Character Creation is much the same as in the modern game, but this book offers up plenty of Roman-era Skills, Merits and a look at the various Disciplines through the eyes of the Roman vampires. There is also a write-up for Veneficia, the rituals of the Cult of Augurs. I would have liked to see a bit more in this write-up, but there are suggestions for renaming Cruac rituals and focusing them on the gods.


Plenty of information on Rome and Necropolis is offered up in the book. Maps, detailed write-ups on both “iconic” and “generic” locations with notes for story ideas and equipment that might be available to characters exploring the area. There is also a lot of useful information on the daily (and nightly) life in Rome. Entries on gladiators, slaves, religion, laws, feasts and more fill the chapter.

Detailed information on debating in Necropolis is offered up as well. Suggestions on Rhetorical Technique, the Nature of Dispute and other factors to keep the debate interesting are provided (as well as a detailed example of three characters using the techniques provided earlier).

The storytelling chapter offers up advice on how to make the story a Roman story, including using history, conflict and character goals. There are plenty of great antagonists to choose from, but a good Storyteller will need to see where the player characters want to go. Goals, backgrounds and choice of Clan/Wing are important to crafting a good story for this game.

The book wraps up with some sample Allies and Antagonists that are ready for the Storyteller to use in play. Each of them offers up an idea or two and can be twisted to fit the needs of the story easily should the chronicle call for it.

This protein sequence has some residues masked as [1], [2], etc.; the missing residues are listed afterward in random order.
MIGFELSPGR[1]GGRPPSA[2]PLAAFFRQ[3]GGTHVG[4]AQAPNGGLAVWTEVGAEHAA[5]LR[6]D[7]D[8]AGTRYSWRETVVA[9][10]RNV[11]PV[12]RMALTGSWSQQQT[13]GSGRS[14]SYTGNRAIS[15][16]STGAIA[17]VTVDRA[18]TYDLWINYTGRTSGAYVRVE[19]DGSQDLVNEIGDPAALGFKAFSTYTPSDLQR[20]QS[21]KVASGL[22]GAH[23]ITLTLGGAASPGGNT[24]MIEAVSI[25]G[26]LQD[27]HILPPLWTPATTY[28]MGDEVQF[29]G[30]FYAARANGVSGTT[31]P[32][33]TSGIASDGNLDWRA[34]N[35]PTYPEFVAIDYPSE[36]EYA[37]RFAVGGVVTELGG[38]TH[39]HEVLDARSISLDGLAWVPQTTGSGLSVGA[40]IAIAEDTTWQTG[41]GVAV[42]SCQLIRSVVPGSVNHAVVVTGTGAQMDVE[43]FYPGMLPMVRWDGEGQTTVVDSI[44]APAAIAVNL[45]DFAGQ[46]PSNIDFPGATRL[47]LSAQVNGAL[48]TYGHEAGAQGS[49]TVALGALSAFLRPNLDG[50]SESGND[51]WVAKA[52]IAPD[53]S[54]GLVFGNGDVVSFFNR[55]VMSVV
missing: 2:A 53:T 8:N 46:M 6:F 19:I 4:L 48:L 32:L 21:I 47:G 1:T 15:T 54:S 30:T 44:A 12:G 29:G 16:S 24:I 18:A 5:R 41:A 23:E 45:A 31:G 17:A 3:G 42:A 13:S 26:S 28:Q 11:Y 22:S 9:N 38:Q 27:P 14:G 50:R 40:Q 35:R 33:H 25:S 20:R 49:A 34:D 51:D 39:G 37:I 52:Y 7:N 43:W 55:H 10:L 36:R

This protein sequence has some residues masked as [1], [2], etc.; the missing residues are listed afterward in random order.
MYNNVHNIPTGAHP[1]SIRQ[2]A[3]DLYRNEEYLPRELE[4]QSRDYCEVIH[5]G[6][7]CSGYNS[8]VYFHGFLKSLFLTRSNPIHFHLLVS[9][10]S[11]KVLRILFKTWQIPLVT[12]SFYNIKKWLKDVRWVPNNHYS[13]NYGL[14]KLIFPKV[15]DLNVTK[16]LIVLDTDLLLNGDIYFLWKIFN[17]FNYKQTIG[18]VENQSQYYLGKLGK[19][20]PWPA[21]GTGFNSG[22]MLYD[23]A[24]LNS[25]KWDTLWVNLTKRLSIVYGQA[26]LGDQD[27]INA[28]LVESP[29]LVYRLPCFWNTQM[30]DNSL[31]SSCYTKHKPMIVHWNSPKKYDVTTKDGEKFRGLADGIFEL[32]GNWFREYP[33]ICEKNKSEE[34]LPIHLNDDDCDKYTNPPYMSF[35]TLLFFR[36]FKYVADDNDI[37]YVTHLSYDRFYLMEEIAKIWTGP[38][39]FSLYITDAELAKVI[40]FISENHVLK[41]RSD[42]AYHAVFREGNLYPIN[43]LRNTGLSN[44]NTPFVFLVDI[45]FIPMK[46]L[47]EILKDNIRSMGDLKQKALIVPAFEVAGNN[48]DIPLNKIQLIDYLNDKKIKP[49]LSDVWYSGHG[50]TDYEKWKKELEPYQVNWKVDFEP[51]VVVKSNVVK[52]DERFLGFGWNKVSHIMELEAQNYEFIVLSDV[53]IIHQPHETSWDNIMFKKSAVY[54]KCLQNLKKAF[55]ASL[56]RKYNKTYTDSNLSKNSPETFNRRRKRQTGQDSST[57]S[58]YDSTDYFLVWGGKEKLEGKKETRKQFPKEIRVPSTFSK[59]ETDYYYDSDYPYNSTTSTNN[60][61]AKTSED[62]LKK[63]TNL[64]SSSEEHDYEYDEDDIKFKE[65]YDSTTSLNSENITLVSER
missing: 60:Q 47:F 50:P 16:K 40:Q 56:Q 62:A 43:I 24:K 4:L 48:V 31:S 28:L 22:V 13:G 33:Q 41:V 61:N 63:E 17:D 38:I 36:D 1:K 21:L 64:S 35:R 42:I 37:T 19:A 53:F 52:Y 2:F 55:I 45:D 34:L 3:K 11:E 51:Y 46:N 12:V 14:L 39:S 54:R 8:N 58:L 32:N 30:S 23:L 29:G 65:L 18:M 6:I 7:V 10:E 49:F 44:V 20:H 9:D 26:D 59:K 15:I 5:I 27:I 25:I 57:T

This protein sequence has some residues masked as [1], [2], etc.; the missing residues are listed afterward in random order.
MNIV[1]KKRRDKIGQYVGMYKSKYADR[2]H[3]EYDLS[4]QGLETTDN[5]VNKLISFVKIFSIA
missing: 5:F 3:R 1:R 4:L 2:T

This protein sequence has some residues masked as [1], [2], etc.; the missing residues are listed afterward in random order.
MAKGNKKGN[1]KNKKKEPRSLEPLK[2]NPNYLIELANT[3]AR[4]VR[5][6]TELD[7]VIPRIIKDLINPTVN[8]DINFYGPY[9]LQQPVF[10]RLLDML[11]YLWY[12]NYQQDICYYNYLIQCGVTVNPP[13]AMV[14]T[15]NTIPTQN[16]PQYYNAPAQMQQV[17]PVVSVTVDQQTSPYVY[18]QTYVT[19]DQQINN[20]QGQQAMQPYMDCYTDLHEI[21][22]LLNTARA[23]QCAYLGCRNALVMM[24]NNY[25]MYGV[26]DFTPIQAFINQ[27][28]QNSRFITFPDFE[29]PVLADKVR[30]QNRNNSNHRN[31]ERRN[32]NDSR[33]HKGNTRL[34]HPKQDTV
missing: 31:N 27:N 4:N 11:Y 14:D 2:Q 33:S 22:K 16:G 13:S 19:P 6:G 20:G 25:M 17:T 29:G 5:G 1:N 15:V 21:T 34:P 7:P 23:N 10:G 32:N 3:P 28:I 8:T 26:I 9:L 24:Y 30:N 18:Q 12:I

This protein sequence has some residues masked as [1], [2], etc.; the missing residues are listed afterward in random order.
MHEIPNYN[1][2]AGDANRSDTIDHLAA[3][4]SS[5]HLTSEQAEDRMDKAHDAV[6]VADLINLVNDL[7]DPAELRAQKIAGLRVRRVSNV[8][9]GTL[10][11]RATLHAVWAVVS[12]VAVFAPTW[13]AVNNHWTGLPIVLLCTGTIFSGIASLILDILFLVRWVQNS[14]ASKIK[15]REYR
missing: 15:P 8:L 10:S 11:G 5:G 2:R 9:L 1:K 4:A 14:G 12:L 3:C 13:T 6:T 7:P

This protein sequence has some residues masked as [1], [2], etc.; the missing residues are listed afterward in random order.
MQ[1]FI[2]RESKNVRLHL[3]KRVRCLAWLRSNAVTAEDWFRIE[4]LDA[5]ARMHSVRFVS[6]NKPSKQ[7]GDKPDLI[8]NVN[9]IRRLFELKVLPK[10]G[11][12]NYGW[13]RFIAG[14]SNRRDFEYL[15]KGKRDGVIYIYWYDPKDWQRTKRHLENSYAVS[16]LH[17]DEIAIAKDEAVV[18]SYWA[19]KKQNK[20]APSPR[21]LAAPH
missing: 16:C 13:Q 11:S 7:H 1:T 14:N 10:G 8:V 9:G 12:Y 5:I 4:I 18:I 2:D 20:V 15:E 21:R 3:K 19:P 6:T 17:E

There is a companion volume to Requiem for Rome called Fall of the Camarilla. Which claims to be:

An epic, companion Chronicle to Requiem for Rome, that’s detailing the end of the last great unified society of vampires. A comprehensive resource for Storytellers to run the chronicle from the very first sign of trouble to the calamitous finale a hundred years later!

I would recommend playing a few stories just using the Requiem for Rome book before diving into Fall of the Camarilla. This helps establish the characters into the ongoing plots of Necropolis and gives them a chance to build up their own stories before getting involved with the epic tale. Their interactions with the different Clans/Wings will gain them Allies and Antagonists of their own, which makes the story more personal for each of them.

Storytelling Requiem for Rome can be a challenging task, but one that is well worth the effort. The book offers up a ton of great material to work with, including suggestions for exploring the themes of the city (both living and dead). Storytellers can also find great inspiration outside of RPGs for ideas. Rome and Gladiator are just two ideas. There are more suggestions in the Introduction section of the book.

This is a great addition to the Vampire: the Requiem game line. It adds a deep history to several of the Clans without forcing an ongoing metaplot into the modern books. The possibilities for amazing chronicles (with or without the use of Fall of the Camarilla) are nearly endless. The combination of great writing, amazing art and new mechanics to explore makes this one of the best Requiem supplements released so far.